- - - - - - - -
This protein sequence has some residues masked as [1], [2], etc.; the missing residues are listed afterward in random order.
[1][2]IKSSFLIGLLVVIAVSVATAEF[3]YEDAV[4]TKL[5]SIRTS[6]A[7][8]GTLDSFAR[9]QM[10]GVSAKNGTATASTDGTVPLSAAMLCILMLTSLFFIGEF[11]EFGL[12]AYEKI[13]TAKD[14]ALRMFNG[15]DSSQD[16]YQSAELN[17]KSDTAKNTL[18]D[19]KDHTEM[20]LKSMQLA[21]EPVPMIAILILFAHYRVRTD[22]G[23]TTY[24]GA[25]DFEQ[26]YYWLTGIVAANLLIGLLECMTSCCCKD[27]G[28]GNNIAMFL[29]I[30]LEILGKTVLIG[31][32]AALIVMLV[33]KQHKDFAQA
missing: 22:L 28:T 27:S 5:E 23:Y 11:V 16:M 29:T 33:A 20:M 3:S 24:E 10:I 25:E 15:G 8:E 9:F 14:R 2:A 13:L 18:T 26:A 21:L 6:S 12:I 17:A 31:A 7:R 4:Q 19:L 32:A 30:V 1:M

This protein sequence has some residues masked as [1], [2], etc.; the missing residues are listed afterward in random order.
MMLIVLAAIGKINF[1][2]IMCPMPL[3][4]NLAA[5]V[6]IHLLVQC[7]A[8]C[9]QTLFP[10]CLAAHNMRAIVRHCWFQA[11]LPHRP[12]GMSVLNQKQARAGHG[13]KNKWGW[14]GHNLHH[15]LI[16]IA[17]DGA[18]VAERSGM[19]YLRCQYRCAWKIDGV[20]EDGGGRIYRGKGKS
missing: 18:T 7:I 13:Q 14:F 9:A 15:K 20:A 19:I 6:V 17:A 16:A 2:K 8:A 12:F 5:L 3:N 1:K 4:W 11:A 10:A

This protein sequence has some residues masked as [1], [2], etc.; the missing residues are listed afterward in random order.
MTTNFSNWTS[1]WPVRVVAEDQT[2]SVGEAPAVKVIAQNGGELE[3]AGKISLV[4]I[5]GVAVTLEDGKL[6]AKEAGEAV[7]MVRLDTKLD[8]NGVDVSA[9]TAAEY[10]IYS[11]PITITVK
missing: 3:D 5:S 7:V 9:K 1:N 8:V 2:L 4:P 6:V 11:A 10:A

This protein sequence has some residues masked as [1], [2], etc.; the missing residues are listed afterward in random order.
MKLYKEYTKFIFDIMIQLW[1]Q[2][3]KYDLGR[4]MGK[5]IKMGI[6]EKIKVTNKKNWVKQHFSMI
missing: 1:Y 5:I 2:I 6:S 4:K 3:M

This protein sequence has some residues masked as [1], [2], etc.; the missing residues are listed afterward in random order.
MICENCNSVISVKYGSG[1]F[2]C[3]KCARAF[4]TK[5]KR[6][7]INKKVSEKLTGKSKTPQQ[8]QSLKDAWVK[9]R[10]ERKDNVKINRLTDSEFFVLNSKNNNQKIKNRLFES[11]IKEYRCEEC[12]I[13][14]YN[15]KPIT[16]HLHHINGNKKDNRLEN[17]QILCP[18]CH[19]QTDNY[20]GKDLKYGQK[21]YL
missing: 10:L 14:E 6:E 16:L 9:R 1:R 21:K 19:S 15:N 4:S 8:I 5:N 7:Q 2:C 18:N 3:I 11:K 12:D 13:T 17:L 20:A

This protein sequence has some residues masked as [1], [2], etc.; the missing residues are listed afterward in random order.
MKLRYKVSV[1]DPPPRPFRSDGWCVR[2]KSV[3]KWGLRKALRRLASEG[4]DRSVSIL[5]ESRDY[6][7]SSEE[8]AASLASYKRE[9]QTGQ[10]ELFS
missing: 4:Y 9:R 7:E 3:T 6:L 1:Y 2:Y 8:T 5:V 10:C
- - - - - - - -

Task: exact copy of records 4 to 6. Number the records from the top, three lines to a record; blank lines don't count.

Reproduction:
This protein sequence has some residues masked as [1], [2], etc.; the missing residues are listed afterward in random order.
MKLYKEYTKFIFDIMIQLW[1]Q[2][3]KYDLGR[4]MGK[5]IKMGI[6]EKIKVTNKKNWVKQHFSMI
missing: 1:Y 5:I 2:I 6:S 4:K 3:M

This protein sequence has some residues masked as [1], [2], etc.; the missing residues are listed afterward in random order.
MICENCNSVISVKYGSG[1]F[2]C[3]KCARAF[4]TK[5]KR[6][7]INKKVSEKLTGKSKTPQQ[8]QSLKDAWVK[9]R[10]ERKDNVKINRLTDSEFFVLNSKNNNQKIKNRLFES[11]IKEYRCEEC[12]I[13][14]YN[15]KPIT[16]HLHHINGNKKDNRLEN[17]QILCP[18]CH[19]QTDNY[20]GKDLKYGQK[21]YL
missing: 10:L 14:E 6:E 16:L 9:R 1:R 21:K 19:S 15:N 4:S 8:I 5:N 7:Q 2:C 18:N 3:I 11:K 12:D 13:T 17:L 20:A

This protein sequence has some residues masked as [1], [2], etc.; the missing residues are listed afterward in random order.
MKLRYKVSV[1]DPPPRPFRSDGWCVR[2]KSV[3]KWGLRKALRRLASEG[4]DRSVSIL[5]ESRDY[6][7]SSEE[8]AASLASYKRE[9]QTGQ[10]ELFS
missing: 4:Y 9:R 7:E 3:T 6:L 1:Y 2:Y 8:T 5:V 10:C